Persephone Hangs Insulation

insulationby Elizabeth Vignali


I cut the batts long, squish them between

beams, a friction fit unfaced by paper.


Lying in the crawlspace, the whole weight

of the house above me. Little lives moving

in the earth beneath my back.


A man-made mineral fiber spun hyacinth

pink, girlish and soft to the touch. Glass

and slag wool and sand ground so fine


you don’t notice the itch

at first, the burgeoning burn 

stealing the breath from your lungs.


I split another batt, rip from the bottom,

slide half behind and half on top

of the old copper pipes.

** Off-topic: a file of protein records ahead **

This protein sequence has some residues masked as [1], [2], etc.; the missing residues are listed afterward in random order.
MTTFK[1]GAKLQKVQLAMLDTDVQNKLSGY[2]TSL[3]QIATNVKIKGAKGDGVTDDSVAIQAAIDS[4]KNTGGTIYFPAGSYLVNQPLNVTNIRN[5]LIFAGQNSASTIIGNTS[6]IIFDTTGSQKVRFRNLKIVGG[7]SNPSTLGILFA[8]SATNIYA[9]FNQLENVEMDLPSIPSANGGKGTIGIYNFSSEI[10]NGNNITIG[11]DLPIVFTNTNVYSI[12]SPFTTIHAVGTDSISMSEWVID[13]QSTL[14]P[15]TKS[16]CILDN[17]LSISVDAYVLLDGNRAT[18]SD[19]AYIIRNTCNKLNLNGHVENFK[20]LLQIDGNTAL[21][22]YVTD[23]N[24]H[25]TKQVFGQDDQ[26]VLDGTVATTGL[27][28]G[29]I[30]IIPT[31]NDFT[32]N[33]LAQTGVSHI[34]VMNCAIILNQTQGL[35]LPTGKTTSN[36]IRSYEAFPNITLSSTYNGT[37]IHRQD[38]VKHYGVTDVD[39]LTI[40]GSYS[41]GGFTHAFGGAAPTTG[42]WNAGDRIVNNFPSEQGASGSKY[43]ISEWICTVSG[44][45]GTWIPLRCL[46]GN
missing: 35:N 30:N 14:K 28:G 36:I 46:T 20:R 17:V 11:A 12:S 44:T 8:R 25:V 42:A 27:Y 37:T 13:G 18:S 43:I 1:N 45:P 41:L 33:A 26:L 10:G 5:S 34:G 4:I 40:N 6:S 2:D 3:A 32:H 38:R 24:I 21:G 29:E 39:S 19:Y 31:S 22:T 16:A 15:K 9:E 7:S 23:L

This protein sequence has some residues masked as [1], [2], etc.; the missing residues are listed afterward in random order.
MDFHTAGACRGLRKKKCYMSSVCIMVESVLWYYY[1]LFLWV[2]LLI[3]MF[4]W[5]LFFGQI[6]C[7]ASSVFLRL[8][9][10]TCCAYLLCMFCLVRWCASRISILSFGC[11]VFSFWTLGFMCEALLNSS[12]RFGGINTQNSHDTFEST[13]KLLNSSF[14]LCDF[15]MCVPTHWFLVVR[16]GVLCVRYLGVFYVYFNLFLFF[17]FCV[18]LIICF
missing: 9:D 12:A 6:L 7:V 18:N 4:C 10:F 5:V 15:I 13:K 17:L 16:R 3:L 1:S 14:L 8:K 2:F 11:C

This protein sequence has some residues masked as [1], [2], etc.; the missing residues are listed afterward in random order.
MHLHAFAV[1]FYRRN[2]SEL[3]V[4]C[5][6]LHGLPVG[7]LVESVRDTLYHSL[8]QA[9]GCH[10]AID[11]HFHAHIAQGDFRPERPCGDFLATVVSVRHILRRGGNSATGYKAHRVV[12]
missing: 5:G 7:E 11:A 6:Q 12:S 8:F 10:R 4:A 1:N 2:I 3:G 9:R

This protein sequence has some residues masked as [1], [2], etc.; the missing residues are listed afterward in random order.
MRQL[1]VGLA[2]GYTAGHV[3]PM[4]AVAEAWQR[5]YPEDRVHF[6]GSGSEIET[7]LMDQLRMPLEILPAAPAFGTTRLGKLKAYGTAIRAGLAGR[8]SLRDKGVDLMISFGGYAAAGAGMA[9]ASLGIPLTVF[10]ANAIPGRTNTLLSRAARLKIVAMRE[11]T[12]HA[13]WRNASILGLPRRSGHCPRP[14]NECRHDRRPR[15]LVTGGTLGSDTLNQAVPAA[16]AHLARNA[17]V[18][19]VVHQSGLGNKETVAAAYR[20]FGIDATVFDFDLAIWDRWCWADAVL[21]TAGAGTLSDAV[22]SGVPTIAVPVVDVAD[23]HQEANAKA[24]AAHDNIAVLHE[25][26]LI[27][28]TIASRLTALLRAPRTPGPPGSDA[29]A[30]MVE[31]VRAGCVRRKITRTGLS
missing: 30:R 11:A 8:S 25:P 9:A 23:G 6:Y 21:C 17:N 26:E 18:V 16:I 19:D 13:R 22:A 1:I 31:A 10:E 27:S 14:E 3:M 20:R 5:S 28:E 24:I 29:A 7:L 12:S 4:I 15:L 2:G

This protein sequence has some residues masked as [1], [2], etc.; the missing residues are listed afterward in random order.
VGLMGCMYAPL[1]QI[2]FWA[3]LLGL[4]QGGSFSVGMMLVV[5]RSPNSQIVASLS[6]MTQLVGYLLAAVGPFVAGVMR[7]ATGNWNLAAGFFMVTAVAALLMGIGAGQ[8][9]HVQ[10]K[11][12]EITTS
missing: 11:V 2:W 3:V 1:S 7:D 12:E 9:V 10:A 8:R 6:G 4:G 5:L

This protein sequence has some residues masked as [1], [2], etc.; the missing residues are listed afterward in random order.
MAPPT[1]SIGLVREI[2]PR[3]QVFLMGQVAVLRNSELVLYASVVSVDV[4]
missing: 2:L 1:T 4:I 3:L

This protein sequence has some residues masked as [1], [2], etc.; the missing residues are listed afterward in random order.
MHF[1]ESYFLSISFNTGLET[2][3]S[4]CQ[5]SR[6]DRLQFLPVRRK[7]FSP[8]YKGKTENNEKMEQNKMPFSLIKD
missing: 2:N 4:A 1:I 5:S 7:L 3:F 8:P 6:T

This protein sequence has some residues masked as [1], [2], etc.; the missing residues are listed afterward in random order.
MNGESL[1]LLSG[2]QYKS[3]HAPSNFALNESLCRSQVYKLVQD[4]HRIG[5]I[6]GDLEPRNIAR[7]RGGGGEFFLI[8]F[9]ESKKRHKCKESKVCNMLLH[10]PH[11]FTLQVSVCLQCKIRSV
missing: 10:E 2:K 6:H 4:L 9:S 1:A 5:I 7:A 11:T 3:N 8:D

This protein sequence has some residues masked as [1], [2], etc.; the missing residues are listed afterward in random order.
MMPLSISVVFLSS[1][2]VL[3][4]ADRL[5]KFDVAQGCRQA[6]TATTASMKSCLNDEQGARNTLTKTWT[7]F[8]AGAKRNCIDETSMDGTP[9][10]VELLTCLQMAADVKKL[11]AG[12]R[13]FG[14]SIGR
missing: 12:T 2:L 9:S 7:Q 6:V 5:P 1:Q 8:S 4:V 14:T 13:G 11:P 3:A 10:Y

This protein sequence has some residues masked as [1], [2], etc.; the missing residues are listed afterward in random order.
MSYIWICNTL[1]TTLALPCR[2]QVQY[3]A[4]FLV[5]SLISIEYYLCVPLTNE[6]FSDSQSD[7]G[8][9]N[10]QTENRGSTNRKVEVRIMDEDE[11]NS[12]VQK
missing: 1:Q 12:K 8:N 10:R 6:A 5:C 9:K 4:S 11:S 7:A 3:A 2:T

Insulation is only

as efficient as the installer.

The key is to fill the void completely.


The lives count down underground, seeds curled

in on themselves against winter’s coming breath.

I peel my gloves off and press one hand to the dirt,


the other to the prickling fiberglass. Cold and hot,

a rash of lives, palm pomegranate pink and seeded

with pinpricks of red light, blood rising to the surface.



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